Facebook likes to talk up its culture of transparency. The company hosts weekly Q&A sessions with its chief executive Mark Zuckerberg and teams are encouraged to share their work with employees in other divisions. But the company’s commitment to internal transparency does not typically extend to the outside world.
In 2018, as the social media giant endured criticism over its handling of Russian influence operations, Zuckerberg took the opportunity to warn employees that if they spoke to reporters, they would be swiftly fired. The Facebook founder has also boasted in the past about catching leakers.
But in recent days, as employees have staged walkouts over the company’s decision not to block incendiary posts by Donald Trump on protests against police violence, Facebook has shifted its tone. The company said in a statement yesterday: “We encourage employees to speak openly when they disagree with leadership.”
Facebook’s newfound enthusiasm for its employees’ right to free speech comes as Zuckerberg champions the freedom of expression of his platform’s users. He has refused to follow in the direction of Twitter, which last week added a warning to posts by the US president that allegedly glorified violence against those protesting the death of George Floyd, who died last week after a police officer knelt on his neck. In one post, Trump called for military intervention to quell the protests, warning that “when the looting starts, the shooting starts”.
Defending the decision not to moderate Trump’s posts, Zuckerberg, who some believe is facing the greatest challenge of his career, said: “I know many people are upset that we’ve left the president’s posts up, but our position is that we should enable as much expression as possible unless it will cause imminent risk of specific harms or dangers spelled out in clear policies.
“We looked very closely at the post that discussed the protests in Minnesota to evaluate whether it violated our policies. Although the post had a troubling historical reference, we decided to leave it up because the National Guard references meant we read it as a warning about state action, and we think people need to know if the government is planning to deploy force.”
There are a number of reasons Zuckerberg may be unwilling to block the president’s posts, but perhaps the greatest is the threat of retaliation. After Twitter fact-checked a tweet by Trump on voter fraud, he threatened to change the legislation that means social media companies, unlike news publishers, are not legally responsible for the content of the posts published via their platforms. Zuckerberg has said that a “government choosing to censor a platform because they’re worried about censorship doesn’t exactly strike me as the right reflex there”.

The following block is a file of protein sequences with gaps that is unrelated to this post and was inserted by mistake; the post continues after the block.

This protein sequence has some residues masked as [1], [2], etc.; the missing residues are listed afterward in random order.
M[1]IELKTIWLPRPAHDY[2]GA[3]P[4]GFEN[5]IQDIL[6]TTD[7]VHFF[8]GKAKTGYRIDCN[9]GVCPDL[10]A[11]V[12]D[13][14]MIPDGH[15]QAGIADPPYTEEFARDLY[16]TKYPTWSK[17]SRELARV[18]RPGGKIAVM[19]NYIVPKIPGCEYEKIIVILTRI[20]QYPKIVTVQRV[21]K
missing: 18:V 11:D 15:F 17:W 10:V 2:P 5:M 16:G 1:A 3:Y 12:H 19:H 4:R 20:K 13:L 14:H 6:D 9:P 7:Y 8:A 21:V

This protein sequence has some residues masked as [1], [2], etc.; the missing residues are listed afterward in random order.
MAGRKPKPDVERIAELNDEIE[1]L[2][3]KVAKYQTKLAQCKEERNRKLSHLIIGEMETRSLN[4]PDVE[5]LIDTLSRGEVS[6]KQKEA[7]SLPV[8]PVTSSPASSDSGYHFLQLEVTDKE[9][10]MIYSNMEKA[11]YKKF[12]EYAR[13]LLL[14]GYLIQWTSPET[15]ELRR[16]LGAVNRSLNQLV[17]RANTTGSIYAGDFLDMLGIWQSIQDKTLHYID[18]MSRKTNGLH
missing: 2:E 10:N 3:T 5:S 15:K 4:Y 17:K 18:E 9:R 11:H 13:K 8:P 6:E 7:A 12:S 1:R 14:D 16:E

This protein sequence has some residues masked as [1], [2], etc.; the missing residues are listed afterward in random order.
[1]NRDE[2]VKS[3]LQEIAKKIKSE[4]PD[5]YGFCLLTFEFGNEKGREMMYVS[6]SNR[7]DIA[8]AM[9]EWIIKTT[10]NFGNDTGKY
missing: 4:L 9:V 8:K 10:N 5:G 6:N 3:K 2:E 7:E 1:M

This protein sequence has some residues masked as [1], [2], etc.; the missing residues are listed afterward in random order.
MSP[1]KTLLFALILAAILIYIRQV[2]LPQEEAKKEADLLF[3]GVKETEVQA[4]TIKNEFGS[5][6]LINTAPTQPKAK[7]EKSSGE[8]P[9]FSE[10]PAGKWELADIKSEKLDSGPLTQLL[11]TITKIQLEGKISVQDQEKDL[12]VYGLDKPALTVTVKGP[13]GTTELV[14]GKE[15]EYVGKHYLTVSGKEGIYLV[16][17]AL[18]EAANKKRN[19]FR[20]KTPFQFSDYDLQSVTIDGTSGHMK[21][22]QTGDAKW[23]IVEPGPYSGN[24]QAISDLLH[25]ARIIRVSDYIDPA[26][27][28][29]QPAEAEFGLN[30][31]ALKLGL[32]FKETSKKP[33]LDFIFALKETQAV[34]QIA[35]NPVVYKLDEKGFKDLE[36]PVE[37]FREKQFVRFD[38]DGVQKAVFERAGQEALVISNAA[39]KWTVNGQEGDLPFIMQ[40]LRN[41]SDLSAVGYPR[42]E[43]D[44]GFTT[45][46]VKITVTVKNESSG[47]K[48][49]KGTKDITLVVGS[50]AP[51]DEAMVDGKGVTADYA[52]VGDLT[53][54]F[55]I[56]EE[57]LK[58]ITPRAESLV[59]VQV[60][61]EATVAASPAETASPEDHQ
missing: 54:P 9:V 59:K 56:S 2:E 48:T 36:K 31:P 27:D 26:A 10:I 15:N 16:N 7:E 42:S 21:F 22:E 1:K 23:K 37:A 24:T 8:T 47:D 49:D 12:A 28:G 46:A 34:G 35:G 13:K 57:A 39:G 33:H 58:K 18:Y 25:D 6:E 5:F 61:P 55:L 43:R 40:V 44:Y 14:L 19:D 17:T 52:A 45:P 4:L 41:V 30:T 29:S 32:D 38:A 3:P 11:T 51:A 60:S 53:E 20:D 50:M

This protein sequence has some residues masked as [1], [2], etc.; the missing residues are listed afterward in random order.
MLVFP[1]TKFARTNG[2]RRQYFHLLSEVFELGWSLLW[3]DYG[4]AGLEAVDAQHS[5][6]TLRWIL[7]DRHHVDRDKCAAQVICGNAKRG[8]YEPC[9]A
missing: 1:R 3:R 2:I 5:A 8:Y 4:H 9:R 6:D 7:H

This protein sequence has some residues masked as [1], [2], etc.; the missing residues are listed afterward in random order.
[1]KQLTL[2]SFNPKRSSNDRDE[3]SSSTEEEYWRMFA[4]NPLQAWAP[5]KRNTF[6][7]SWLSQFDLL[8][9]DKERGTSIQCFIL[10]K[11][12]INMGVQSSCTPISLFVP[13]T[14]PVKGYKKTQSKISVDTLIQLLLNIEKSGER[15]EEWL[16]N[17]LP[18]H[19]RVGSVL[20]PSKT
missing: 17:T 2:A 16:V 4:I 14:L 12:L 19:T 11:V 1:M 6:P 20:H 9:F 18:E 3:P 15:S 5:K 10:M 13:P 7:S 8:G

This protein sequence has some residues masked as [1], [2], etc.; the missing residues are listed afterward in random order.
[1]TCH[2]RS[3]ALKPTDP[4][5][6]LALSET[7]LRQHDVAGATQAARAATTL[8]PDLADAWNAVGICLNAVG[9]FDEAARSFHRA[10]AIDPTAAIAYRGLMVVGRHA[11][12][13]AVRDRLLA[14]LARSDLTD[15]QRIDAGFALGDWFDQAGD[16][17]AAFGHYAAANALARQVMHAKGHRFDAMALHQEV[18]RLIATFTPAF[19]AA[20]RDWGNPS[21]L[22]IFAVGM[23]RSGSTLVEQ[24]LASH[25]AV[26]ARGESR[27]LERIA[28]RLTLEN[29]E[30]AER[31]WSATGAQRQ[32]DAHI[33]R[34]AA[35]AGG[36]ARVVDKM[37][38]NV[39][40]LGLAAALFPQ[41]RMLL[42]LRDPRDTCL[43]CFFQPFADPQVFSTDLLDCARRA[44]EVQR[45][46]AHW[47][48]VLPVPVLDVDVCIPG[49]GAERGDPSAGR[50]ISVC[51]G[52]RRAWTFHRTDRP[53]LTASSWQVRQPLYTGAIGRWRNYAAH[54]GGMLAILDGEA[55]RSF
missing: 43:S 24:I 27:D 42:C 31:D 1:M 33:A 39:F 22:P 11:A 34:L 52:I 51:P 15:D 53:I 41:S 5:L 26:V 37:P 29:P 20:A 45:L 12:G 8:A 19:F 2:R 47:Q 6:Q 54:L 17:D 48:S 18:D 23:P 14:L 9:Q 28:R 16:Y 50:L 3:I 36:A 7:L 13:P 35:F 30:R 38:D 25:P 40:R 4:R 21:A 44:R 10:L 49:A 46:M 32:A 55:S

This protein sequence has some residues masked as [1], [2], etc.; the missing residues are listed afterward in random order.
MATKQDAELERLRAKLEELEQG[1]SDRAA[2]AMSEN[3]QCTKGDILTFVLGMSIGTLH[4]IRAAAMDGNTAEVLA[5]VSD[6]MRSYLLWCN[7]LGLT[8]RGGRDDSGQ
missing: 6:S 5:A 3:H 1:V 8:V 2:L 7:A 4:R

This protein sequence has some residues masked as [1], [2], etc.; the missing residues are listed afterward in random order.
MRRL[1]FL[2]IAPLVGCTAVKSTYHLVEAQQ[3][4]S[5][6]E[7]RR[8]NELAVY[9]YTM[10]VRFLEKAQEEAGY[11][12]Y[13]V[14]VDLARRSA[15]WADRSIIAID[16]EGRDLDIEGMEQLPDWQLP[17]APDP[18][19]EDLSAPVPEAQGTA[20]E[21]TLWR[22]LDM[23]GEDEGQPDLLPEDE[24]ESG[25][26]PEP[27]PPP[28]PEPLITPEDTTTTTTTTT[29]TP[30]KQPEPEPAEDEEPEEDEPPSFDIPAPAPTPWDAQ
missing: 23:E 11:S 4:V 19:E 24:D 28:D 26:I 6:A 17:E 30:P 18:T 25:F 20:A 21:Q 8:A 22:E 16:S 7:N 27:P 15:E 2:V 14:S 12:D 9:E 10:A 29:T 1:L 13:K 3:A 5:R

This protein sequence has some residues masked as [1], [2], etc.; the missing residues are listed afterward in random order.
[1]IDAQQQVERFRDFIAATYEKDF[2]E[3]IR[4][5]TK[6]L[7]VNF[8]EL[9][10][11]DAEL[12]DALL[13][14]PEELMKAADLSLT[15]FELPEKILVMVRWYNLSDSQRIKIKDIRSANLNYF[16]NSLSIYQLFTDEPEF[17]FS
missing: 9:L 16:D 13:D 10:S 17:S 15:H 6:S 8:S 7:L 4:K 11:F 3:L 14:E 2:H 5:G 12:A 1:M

Zuckerberg has also criticised Twitter’s decision to place a warning in front of Trump’s tweet about looting, and has made it clear that Facebook would not do the same. “Unlike Twitter, we do not have a policy of putting a warning in front of posts that may incite violence because we believe that if a post incites violence, it should be removed regardless of whether it is newsworthy, even if it comes from a politician,” Zuckerberg wrote in his post.
But there’s another reason that Zuckerberg might feel unable to take such a hard line against the president’s tweets. In advance of this year’s US presidential election, Facebook is facing a degree of political scrutiny over the size of its business, and potential antitrust concerns, that Twitter is not. There is support on both sides of the political divide for the company to be broken up, and it is desperate to deflect any further attention from lawmakers.
Nevertheless, there are legitimate concerns about Facebook becoming, as Zuckerberg has put it, “an arbiter of truth”. With more than 2.6 billion users globally, the platform already wields extraordinary influence. Many would be concerned should it start moderating the messages of democratically elected leaders, no matter how unsavoury their messages may be.
Ultimately, while Facebook’s employees may be speaking more prominently and in greater numbers than they have before, Zuckberberg still retains a uniquely tight grip on his company, as its chief executive, chairman and largest shareholder. Until that changes, his employees’ demands for reform are unlikely to be heeded.